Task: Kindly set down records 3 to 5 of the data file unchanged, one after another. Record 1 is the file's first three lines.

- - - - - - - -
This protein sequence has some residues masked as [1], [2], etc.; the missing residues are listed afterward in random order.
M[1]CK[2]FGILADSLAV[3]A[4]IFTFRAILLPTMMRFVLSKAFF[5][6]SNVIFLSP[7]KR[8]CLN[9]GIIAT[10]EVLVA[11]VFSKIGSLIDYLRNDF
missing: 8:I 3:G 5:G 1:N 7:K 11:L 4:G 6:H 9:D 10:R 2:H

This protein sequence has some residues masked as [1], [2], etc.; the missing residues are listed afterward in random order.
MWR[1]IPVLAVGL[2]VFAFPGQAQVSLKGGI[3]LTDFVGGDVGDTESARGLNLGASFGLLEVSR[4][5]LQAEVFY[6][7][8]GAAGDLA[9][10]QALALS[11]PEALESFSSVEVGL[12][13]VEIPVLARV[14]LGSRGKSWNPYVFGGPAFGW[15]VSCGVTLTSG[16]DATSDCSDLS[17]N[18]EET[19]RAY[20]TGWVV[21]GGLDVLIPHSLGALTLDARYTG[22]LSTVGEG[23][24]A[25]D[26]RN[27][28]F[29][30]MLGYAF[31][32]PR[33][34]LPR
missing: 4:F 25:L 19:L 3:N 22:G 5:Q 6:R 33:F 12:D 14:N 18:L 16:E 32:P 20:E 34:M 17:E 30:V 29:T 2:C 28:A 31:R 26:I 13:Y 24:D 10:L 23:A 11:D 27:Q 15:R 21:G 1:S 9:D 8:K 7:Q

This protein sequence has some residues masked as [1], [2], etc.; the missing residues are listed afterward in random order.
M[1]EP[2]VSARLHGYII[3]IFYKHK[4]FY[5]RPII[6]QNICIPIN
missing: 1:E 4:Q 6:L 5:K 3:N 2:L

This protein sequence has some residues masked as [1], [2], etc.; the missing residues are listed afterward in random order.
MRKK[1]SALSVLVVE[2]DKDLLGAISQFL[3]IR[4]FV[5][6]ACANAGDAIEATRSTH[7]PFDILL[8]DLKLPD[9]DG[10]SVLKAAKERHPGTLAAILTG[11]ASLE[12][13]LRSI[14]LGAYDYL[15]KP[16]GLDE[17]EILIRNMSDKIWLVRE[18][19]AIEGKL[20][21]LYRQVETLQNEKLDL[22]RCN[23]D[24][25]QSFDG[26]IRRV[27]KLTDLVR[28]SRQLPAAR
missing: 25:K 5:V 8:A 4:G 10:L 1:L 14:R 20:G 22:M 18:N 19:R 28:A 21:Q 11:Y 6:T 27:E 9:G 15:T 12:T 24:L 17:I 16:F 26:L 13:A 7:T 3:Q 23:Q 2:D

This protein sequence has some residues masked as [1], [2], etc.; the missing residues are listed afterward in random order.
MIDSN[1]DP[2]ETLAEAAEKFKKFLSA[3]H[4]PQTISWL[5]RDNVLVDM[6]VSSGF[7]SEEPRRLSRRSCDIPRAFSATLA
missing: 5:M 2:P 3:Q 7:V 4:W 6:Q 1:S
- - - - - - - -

This protein sequence has some residues masked as [1], [2], etc.; the missing residues are listed afterward in random order.
M[1]EP[2]VSARLHGYII[3]IFYKHK[4]FY[5]RPII[6]QNICIPIN
missing: 1:E 4:Q 6:L 5:K 3:N 2:L

This protein sequence has some residues masked as [1], [2], etc.; the missing residues are listed afterward in random order.
MRKK[1]SALSVLVVE[2]DKDLLGAISQFL[3]IR[4]FV[5][6]ACANAGDAIEATRSTH[7]PFDILL[8]DLKLPD[9]DG[10]SVLKAAKERHPGTLAAILTG[11]ASLE[12][13]LRSI[14]LGAYDYL[15]KP[16]GLDE[17]EILIRNMSDKIWLVRE[18][19]AIEGKL[20][21]LYRQVETLQNEKLDL[22]RCN[23]D[24][25]QSFDG[26]IRRV[27]KLTDLVR[28]SRQLPAAR
missing: 25:K 5:V 8:A 4:G 10:L 1:L 14:R 20:G 22:M 18:N 19:R 28:A 21:Q 11:Y 6:T 27:E 9:G 15:T 12:T 24:L 17:I 16:F 26:L 13:A 7:T 3:Q 23:Q 2:D

This protein sequence has some residues masked as [1], [2], etc.; the missing residues are listed afterward in random order.
MIDSN[1]DP[2]ETLAEAAEKFKKFLSA[3]H[4]PQTISWL[5]RDNVLVDM[6]VSSGF[7]SEEPRRLSRRSCDIPRAFSATLA
missing: 5:M 2:P 3:Q 7:V 4:W 6:Q 1:S